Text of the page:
The Prime Minister is half-way through her extended stay in Waitangi and will this morning be formally welcomed at Te Whare Rūnanga Marae on the treaty grounds.
Jacinda Ardern's five-day visit is the longest any Prime Minister has made to Waitangi. She has said she wanted to ensure strong, open transparent relationships with Māori.
Follow RNZ's live coverage of the day's events
Watch her speak to RNZ's Mihingarangi Forbes at Waitangi this morning
Ms Ardern rejected suggestions from reporters she was on a charm offensive, saying she and her caucus felt the weight of expectation from te ao Māori.
"That when we were voted in and specifically when those MPs - through hard work - won those Māori seats, we took with us a lot of hope and expectation about practical things: creating jobs, decent housing, lifting families out of poverty. So, yes we feel that expectation."
Ms Ardern will speak from the porch of the whare rūnanga during the formal welcome this morning - a first for a female prime minister.
Ngāpuhi elder Pita Paraone said the kōrero at Governor-General Patsy Reddy's pōwhiri yesterday was cordial and humble, and he expected the same for Ms Ardern.
"Everyone was singing from the same songsheet and I think it's an indication of people having had enough of what's happened in recent years and so wanting to ensure this year - having the ceremonies return to the treaty grounds - that everything was on song."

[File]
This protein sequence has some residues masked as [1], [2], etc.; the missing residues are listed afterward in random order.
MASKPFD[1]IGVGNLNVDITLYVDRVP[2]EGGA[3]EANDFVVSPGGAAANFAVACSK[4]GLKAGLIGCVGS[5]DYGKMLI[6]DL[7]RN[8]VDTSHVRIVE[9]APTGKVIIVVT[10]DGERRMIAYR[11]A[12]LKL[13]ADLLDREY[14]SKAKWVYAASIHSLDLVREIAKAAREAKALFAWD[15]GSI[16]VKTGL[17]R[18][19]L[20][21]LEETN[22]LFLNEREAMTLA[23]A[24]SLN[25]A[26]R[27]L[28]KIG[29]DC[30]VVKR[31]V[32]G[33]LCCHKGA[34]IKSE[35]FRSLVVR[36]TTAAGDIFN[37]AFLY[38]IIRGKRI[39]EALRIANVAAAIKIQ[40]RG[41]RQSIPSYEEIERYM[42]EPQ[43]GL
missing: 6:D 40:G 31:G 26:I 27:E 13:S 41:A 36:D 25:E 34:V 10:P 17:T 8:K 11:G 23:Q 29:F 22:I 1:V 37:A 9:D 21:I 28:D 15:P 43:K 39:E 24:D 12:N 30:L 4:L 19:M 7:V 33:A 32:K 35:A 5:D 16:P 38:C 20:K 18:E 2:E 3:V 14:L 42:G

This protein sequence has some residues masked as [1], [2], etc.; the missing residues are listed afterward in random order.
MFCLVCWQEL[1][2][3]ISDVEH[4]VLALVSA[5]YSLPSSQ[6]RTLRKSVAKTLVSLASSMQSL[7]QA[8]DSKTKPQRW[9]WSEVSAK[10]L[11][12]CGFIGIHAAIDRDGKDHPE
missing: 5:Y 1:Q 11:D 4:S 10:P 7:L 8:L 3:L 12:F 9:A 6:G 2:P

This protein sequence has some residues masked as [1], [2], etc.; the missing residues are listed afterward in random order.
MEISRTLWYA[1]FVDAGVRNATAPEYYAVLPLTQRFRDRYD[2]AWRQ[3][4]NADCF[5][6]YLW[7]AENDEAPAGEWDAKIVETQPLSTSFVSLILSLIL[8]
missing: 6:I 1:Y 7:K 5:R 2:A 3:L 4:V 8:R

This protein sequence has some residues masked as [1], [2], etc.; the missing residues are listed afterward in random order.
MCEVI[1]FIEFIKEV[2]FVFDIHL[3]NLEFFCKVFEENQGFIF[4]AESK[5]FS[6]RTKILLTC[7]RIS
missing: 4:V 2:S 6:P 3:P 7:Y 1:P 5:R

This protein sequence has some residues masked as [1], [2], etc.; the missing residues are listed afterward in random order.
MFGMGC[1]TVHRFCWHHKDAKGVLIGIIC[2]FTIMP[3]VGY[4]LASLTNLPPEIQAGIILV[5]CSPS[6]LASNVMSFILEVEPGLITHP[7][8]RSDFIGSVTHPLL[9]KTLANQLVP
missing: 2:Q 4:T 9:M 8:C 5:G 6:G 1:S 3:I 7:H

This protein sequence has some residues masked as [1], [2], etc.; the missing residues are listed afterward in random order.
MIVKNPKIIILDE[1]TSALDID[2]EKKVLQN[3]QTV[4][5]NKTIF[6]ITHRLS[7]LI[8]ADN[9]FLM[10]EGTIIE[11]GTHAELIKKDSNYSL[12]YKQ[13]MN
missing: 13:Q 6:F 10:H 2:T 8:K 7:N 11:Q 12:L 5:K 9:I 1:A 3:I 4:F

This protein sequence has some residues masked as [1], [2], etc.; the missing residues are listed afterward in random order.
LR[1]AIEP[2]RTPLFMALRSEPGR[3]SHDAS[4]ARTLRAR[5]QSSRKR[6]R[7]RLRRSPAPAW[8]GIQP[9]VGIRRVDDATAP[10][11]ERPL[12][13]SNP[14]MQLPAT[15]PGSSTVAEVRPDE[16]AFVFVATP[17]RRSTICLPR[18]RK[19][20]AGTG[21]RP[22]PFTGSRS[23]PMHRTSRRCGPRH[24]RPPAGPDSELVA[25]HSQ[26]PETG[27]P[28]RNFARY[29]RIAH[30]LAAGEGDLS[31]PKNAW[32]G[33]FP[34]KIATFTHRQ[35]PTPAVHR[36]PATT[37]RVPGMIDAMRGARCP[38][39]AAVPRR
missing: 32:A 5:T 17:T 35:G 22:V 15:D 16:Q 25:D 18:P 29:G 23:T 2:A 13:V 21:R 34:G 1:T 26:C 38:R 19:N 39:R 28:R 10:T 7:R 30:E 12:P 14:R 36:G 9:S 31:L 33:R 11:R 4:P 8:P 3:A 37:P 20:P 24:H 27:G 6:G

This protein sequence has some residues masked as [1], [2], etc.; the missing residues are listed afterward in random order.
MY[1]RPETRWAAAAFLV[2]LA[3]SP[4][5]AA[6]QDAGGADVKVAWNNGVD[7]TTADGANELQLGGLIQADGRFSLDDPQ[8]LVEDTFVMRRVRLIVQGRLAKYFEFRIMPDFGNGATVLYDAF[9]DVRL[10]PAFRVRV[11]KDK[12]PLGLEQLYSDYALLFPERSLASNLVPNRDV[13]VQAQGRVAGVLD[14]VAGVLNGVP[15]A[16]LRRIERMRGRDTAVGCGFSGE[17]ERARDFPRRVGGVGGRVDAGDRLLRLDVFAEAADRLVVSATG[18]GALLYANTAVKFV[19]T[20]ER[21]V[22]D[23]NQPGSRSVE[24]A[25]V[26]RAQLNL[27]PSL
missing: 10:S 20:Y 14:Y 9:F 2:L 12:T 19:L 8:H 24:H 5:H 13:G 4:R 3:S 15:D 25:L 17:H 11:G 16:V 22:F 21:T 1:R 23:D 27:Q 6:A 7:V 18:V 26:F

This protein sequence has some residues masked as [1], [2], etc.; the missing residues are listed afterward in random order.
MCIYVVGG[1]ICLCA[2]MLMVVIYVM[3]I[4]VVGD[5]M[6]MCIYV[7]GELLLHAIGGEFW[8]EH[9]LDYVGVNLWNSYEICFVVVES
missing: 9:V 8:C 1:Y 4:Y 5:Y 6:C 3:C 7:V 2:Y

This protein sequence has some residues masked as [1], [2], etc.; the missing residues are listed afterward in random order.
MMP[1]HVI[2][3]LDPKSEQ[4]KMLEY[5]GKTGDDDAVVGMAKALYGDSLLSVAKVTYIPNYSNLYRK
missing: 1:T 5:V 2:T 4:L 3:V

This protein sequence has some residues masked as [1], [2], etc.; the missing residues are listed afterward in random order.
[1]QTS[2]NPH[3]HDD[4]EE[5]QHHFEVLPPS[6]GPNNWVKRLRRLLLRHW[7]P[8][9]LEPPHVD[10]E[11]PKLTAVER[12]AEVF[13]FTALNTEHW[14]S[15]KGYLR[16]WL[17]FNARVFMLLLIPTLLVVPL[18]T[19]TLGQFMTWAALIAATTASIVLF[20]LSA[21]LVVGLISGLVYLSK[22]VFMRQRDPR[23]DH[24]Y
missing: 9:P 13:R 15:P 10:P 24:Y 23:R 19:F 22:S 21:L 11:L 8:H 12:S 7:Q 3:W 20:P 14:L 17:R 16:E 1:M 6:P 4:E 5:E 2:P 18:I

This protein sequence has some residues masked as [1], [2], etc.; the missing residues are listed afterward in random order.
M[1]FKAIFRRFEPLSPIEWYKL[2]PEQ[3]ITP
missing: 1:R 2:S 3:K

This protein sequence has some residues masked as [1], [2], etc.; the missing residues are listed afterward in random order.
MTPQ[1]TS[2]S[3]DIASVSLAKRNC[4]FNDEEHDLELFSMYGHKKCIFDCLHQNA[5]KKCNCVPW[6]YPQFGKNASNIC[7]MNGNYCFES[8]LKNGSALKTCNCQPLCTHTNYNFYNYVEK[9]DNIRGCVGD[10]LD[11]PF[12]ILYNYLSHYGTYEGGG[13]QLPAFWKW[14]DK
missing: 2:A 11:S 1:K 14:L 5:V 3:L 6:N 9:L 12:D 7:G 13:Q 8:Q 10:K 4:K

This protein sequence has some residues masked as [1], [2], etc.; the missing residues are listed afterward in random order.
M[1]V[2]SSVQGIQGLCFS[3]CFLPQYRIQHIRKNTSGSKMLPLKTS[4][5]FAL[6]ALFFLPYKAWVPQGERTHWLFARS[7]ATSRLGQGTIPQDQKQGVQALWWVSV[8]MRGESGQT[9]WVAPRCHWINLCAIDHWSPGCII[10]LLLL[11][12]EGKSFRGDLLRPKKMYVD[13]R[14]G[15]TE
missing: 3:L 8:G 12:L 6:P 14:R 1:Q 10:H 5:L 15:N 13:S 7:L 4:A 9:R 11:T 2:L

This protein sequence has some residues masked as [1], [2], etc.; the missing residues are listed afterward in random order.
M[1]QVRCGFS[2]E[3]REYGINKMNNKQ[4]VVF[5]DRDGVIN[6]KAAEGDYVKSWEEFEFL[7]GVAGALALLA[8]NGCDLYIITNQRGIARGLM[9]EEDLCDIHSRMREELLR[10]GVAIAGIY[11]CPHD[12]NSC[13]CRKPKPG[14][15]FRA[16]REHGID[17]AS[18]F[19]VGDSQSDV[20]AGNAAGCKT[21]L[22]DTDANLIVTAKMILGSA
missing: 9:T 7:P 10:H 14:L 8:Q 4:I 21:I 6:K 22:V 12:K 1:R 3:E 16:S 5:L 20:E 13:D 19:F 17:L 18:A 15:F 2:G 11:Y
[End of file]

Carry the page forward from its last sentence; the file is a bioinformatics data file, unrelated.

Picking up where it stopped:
National Party leader Bill English will spend Waitangi Day at the other end of the country at Te Rau Aroha Marae in Bluff, attending Ngāi Tahu's treaty commemoration hui.
The National Party will be represented at this morning's pōwhiri with a delegation of 12 MPs, including senior MP Steven Joyce and Whangārei MP, Shane Reti.
Venue change to avoid 'shenanigans' - organiser
An organiser at Waitangi said the shenanigans of previous years had made iwi a laughing stock.
MPs from all parties will be welcomed onto the upper marae, Te Whare Rūnanga, this morning, before party leaders take turns at meeting with iwi leaders to discuss Māori issues and plans for the year ahead.
This is the first time the upper marae has hosted the Waitangi political talks - Te Tii Marae has traditionally been home to the pōwhiri and debate but after years of controversy the venue has been changed.
Organiser Pita Paraone said the decision to move the festivities onto the treaty grounds was based on recent activities at Te Tii Marae.
"People of the north became the laughing stock amongst iwi from around the country.
"For people like myself, who travel around the country, we found that quite humiliating, to say the least. And so the decision was made to change the venue and hopefully do away with the amount of shenanigans that used to happen in recent years."
Mr Paraone said generally iwi and hapū supported the move and had responded positively to it.